- Agronomic: grass (misc. perennial)
- Animals: bovine
- Animal Production: grazing management, grazing - continuous, range improvement
- Sustainable Communities: social psychological indicators, environmental attitudes
Tall fescue (Schenodorus phoenix) is a grass considered invasive in 14 states, and has detrimental effects on both cattle and wildlife. Most research on invasive species has focused on agricultural and ecological costs, but consideration of local attitudes towards invasive species is also needed to understand if there are social barriers to invasive removal. We propose to study the interrelated agricultural, ecological, and sociological dynamics of tall fescue in the Grand River Grasslands of Ringgold County, Iowa and Harrison County, Missouri. This proposal is therefore entitled, “Agricultural, ecological, and social responses to an invasive grass and its removal in working Midwestern grasslands.” Agriculturally, we will evaluate how tall fescue abundance and experimental reduction of tall fescue affect cattle foraging choices. Information on foraging preferences will demonstrate the potential economic value of fescue control for farmers and facilitate sward optimization. We will also examine how grassland bird and arthropod communities respond to tall fescue using transect surveys to elucidate the costs and benefits for wildlife of removing fescue. We will then determine landowner willingness to remove tall fescue through mailed surveys and compare landowner attitudes to a previous study to track change over time. This will reveal barriers and opportunities for controlling fescue. This knowledge will aid farmers seeking to increase economic output as well as state agencies seeking to support grassland wildlife. Lastly, we will produce educational programming about tall fescue and sustainable agriculture for high school students to increase ecological literacy in the community. Our project is uniquely positioned to address the North Central Region-Sustainable Agriculture Research and Education goals by laying the groundwork for controlling this agriculturally and ecologically damaging grass on private lands. Our project will strengthen farming communities in Iowa and Missouri by finding ways to involve private landowners in invasive species management and biodiversity conservation. By revealing the potential of fescue removal for improving pasture and habitat quality, our project presents an opportunity to enhance rancher profitability and agricultural sustainability.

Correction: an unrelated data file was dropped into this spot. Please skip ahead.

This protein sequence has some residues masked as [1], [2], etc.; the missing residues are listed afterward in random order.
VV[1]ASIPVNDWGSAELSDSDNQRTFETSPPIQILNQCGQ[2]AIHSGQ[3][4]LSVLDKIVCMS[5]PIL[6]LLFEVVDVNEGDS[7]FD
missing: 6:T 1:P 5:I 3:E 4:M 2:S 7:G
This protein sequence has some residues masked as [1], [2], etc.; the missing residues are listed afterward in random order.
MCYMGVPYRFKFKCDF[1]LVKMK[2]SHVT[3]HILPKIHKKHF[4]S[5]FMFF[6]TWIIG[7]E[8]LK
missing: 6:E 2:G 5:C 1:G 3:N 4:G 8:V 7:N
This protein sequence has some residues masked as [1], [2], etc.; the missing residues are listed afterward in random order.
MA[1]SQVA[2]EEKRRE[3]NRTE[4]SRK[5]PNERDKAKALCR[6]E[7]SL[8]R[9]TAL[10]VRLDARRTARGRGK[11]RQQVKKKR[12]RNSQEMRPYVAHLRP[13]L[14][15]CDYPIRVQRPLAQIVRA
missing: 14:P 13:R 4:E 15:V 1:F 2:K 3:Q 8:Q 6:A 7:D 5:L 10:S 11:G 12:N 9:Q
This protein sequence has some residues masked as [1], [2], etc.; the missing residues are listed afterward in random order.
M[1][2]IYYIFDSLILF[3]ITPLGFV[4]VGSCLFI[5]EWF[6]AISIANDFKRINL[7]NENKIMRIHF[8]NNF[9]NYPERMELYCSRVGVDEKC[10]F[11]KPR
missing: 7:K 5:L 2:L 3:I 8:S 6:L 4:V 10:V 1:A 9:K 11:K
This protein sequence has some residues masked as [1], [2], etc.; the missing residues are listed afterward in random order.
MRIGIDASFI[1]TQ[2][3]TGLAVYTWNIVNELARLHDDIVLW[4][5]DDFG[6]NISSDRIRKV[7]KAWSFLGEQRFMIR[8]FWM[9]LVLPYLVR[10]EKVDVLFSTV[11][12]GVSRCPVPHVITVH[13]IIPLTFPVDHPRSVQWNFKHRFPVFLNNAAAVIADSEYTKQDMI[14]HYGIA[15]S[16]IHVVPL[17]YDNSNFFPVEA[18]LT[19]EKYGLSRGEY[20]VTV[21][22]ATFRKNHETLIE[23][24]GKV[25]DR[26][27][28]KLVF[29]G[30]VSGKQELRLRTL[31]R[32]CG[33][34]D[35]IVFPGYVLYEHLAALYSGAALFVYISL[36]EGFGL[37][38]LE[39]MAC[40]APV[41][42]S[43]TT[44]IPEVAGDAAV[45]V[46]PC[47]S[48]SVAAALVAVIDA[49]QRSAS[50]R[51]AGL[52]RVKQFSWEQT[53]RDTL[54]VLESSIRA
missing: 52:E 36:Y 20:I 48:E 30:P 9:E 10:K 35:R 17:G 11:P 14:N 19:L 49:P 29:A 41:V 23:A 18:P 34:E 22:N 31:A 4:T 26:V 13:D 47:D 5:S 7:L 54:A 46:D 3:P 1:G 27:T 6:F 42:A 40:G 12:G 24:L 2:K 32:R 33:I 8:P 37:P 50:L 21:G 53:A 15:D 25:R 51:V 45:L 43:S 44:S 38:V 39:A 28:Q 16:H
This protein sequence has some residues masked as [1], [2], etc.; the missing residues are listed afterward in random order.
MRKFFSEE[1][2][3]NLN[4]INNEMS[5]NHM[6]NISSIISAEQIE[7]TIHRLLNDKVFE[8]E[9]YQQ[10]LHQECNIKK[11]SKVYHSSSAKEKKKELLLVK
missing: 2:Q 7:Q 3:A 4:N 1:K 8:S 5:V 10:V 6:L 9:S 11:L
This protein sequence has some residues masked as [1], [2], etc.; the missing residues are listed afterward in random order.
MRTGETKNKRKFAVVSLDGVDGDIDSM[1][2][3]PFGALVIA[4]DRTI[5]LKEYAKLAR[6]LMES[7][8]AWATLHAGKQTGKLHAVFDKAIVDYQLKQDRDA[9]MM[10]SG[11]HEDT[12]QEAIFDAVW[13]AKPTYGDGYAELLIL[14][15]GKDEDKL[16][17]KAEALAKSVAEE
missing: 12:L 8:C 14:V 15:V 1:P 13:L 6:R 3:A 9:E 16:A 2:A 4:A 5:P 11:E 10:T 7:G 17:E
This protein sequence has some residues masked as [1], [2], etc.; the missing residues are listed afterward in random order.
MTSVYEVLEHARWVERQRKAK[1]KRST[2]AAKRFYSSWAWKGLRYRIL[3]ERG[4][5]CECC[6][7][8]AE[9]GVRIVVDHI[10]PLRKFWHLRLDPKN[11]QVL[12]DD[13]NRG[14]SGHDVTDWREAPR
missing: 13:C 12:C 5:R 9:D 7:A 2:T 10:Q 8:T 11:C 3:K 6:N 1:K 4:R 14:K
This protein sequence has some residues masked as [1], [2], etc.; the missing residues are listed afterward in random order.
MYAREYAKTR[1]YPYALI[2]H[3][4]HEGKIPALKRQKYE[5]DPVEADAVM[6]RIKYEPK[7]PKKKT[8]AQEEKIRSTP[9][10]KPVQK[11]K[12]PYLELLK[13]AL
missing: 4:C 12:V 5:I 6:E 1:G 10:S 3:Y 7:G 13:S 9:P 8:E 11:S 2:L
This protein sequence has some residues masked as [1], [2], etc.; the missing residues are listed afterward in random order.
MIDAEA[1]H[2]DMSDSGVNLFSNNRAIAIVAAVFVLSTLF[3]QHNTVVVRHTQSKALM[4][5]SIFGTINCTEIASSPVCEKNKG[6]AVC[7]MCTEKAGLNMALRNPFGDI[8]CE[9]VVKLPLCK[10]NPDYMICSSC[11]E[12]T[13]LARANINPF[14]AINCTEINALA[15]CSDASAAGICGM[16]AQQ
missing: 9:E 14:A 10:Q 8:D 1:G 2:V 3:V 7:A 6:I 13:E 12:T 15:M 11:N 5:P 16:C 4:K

Project objectives from proposal:
Tall fescue (Schenodorus phoenix), a common grass species, is considered invasive in 14 states and has known detrimental effects on cattle. Our primary outcome is identifying ways to reduce tall fescue that benefit Midwestern cattle producers and enhance conditions for grassland dependent wildlife. Our efforts will produce multiple learning and action outcomes encompassing agriculture, ecology, and sociology. Agriculturally, we will identify the foraging preference of cattle using a gradient of fescue abundance created through herbicide application. Information on cattle foraging preferences will demonstrate the potential economic value of fescue control for farmers and facilitate sward optimization. Ecologically, we will determine the impacts of tall fescue abundance and its removal on avian and arthropod communities, revealing the costs and benefits of fescue removal for wildlife. We will communicate these impacts to ecologically conscientious landowners. Socially, we will determine landowner willingness to remove tall fescue, with comparisons to a previous study focusing on a different invasive species. We will relate landowner willingness to agricultural financial dependency, revealing barriers and opportunities for controlling fescue. We will also produce educational programming about sustainable agriculture for high school students and offer a workshop for private landowners to increase ecological literacy in the community. We aim to lay the groundwork for future efforts to control tall fescue on private lands. This knowledge will aid farmers seeking to increase economic output and state agencies seeking to enhance conditions for grassland wildlife. Looking to the future, our community outreach efforts will increase local knowledge about sustainable agriculture.